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‘No More NUPOR’ Mooing and Musing #2

03/09/2009

The original ‘No More NUPOR’ post is here. To remind you – NUPOR is Near Universal Pharmacist Order Review, the current state of practice for medication orders. There is a group of informatics professionals that are questioning this scared cow. Here is the latest in what will be a series of commentaries on the subject.

The following is a series of email conversations with some very high placed influential pharmacy leaders. Their names are not revealed as the points are more important than who said them.

First this was noticed in the March 2009 Journal of Health System Pharmacy.

Executive Summary on the Global Conference for Hospital Pharmacy Practice (August 2008): “Optimally, all medicine orders should be reviewed by a pharmacist, but many countries do not have adequate resources to support this practice. Hospital pharmacists should assess which patients or patient care areas are in the greatest need of this service and then focus their order-review efforts on those patients or patient-care areas.”

This position more or less endorses the concept of NUPOR that is clearly not universally accepted, yet a standard of practice in the US.

The next suggestion was that this statement 

“is essentially the "endorsed" preamble to (no more) NUPOR….”

Which was then noted that

“This is essentially the internationally "endorsed" preamble to (no more) NUPOR….”

It occurred to me that some may take pot shots that the US is far better than most countries, to which I shot back (with out thinking beyond that)

“I can hear is now “what do those for-ners know’, we are better than that. That’s when you pull out this graph (below). [not from Michael Moore but a software biz plan]”

This is an amazing graph from a presentation at the 2008 Connected Health Seminar at Harvard by Brian Bosworth founder of Keas, Inc.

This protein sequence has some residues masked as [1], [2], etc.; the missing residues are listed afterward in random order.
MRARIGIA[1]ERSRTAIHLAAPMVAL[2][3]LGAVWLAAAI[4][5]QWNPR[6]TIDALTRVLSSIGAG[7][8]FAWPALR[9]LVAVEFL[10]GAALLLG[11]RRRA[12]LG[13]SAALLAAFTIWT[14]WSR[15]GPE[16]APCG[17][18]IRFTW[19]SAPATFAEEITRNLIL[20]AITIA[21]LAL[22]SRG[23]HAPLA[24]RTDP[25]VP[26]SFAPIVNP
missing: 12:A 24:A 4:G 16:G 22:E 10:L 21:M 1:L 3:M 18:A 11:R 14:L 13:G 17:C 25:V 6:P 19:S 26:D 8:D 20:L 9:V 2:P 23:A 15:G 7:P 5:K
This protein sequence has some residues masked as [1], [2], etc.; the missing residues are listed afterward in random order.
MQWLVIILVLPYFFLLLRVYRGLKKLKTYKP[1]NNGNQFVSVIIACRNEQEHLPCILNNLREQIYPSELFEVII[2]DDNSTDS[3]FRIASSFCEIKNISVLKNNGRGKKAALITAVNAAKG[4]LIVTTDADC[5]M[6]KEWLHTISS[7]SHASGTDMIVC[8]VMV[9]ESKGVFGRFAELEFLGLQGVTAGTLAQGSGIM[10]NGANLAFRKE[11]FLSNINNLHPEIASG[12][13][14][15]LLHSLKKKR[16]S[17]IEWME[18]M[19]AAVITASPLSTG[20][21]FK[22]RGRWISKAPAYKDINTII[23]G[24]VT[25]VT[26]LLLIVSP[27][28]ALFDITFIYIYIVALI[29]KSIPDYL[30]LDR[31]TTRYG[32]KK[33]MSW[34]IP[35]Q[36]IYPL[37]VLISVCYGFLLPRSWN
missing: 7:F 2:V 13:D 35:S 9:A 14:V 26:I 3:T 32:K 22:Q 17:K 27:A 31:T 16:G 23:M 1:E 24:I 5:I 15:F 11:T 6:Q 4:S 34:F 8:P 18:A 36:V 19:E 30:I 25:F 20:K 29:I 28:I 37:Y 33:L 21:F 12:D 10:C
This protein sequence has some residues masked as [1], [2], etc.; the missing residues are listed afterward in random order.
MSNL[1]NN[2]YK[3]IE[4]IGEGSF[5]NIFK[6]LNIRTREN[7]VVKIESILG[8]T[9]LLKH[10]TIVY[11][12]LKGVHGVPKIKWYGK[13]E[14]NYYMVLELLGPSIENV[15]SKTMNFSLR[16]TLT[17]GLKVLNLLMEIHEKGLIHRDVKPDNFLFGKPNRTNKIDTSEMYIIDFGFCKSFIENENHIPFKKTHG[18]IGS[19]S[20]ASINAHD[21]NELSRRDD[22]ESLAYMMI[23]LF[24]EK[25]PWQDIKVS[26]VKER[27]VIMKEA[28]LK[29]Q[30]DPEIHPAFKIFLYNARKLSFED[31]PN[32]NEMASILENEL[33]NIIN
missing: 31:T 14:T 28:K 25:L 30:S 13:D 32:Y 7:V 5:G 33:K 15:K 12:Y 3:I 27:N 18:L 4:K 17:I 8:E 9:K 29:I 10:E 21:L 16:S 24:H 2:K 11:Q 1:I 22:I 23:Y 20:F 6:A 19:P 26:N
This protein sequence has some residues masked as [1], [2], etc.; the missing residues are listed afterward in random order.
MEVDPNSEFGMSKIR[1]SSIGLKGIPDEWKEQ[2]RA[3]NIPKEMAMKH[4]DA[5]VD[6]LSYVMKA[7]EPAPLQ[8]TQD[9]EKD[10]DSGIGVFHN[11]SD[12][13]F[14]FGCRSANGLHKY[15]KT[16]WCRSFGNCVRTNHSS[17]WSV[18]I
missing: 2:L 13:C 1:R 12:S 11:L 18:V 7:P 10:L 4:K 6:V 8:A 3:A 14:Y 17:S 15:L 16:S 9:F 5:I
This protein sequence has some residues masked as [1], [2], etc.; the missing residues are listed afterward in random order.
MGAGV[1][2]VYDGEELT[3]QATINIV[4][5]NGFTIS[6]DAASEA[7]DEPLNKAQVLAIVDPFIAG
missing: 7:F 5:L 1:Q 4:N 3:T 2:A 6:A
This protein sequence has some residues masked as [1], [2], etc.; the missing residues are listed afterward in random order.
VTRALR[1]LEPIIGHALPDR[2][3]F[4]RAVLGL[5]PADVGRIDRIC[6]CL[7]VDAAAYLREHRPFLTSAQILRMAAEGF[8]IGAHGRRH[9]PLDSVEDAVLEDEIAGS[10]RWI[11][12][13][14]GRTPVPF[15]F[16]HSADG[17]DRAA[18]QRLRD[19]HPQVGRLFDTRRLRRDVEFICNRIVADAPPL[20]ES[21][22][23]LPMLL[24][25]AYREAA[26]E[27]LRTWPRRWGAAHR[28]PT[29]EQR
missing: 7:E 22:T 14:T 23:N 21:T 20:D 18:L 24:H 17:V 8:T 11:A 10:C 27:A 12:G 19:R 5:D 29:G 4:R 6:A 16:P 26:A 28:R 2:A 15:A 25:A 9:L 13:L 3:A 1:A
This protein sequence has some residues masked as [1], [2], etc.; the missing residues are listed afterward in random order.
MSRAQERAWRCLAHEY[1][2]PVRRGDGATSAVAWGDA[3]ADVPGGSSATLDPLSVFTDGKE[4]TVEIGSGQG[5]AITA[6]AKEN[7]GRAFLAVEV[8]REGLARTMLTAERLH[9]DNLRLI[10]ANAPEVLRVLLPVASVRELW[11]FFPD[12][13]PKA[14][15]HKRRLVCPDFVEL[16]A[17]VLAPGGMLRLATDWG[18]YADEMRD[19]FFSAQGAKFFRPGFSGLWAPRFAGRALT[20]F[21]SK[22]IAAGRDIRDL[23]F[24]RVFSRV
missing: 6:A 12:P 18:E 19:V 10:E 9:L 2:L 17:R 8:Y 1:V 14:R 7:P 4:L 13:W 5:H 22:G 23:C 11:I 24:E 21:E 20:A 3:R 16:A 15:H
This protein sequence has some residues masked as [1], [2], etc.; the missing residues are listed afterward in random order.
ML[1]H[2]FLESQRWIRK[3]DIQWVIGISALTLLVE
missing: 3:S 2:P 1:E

clip_image002

 

Wouldn’t you know it? This was received within seconds:

“I attended and participated in the global conference in Basel and I also sit on the Joint Commission International (JCI) standards committee. I would caution any of you about looking at the statements from the conference or the JCI standards as something to which we should aspire in this country. For these groups the bar is set pretty low in order to establish a minimum baseline toward which to strive. For example, many countries don’t even have pharmacists in hospitals at this point in time – so I couldn’t even get the JCI committee to agree that a pharmacist should designated as being responsible for pharmacy services in hospitals.”

Clearly the person had not seen my post, so I thought I was going to be in big trouble.  I responded back:

Opps. I better qualify my previous email. My only point in the slide I sent (which strikes me as incredible) is that if Life Expectancy is a macro indicator of how well a health system does, then we suck and are paying way too much. A socialist view is that it is all insurance company greed and overhead, which, I admit is partly my view. Culture (mostly obesity) comes into it, so does delivery of pharmaceuticals. So, from a micro pharmacy view, looking at other countries health delivery systems need to be looked at and not dismissed out of hand.

Phew, dodged a bullet on that with the response

I agree 100% with you John that most of the money spent on healthcare in this country is a waste – and going to insurance executives, pharmaceutical companies, administrative overhead, bureaucratic BS and consultants. And individuals need to start taking responsibility for their own health – like all the third world countries. Then we would have much more money to give to GM!

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